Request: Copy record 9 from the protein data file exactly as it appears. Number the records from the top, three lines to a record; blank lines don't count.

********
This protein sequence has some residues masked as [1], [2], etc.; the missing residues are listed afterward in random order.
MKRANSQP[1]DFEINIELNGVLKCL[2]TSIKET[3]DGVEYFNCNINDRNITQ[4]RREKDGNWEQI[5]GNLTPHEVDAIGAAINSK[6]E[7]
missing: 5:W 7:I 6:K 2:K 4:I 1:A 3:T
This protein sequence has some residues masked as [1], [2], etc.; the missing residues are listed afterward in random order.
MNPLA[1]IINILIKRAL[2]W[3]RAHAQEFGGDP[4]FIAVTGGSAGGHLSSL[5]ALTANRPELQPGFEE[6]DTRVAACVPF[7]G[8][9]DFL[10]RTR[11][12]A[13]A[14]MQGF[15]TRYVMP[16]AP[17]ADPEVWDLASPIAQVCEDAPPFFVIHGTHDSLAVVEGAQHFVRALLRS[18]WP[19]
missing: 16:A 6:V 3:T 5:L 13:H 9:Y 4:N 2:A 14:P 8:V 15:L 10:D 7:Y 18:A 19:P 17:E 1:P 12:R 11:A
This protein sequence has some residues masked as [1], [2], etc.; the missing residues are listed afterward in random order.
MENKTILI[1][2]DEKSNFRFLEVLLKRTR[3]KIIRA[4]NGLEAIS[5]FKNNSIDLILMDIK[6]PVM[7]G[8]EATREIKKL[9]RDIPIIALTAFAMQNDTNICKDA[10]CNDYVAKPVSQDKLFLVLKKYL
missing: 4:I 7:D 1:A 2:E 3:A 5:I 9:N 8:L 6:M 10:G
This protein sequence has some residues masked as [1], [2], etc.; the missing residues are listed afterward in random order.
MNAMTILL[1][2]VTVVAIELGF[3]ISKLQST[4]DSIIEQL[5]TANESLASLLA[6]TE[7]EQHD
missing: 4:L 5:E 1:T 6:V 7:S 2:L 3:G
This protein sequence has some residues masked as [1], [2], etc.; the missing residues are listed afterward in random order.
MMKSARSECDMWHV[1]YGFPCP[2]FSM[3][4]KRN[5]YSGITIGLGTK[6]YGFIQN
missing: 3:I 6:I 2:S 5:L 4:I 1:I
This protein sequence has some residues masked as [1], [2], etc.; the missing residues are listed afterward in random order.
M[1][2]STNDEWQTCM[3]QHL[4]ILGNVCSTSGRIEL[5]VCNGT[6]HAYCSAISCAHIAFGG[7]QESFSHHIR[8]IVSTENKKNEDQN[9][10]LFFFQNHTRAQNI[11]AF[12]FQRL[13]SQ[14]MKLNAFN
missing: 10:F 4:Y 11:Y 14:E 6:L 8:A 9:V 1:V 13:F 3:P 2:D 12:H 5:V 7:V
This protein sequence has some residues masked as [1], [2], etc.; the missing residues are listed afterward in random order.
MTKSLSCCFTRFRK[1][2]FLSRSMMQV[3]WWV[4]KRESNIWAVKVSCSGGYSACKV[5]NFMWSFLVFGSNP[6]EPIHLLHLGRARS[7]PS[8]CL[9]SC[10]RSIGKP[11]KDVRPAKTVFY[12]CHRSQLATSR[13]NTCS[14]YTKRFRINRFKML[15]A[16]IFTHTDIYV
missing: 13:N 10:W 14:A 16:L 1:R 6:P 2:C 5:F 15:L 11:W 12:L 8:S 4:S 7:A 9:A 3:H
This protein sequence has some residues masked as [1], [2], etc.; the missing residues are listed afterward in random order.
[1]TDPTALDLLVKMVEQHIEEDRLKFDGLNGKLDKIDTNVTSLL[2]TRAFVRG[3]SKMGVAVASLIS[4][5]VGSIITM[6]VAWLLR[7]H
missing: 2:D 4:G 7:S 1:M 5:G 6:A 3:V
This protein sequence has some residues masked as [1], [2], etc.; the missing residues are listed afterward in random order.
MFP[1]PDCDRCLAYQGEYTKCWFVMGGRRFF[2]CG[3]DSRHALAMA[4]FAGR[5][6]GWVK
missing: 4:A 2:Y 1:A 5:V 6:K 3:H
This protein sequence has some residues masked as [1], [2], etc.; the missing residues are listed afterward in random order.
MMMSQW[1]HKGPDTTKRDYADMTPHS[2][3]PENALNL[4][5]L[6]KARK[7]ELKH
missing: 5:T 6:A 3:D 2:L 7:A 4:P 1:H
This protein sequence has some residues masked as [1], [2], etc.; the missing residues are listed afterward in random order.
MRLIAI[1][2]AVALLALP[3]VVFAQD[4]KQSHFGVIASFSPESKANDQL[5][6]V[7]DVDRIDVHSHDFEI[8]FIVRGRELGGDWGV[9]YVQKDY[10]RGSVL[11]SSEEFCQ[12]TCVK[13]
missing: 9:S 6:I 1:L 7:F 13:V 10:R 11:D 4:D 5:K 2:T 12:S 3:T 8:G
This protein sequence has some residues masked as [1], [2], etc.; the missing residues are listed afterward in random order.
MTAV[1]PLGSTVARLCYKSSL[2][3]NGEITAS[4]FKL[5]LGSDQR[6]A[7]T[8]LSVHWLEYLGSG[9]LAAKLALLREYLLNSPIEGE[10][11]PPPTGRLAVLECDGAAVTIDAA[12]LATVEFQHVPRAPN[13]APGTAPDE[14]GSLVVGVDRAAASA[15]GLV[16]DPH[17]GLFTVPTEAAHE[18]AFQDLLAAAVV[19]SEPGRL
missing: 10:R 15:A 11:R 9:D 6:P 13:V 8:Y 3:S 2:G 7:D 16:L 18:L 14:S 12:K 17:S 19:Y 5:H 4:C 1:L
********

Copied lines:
This protein sequence has some residues masked as [1], [2], etc.; the missing residues are listed afterward in random order.
MFP[1]PDCDRCLAYQGEYTKCWFVMGGRRFF[2]CG[3]DSRHALAMA[4]FAGR[5][6]GWVK
missing: 4:A 2:Y 1:A 5:V 6:K 3:H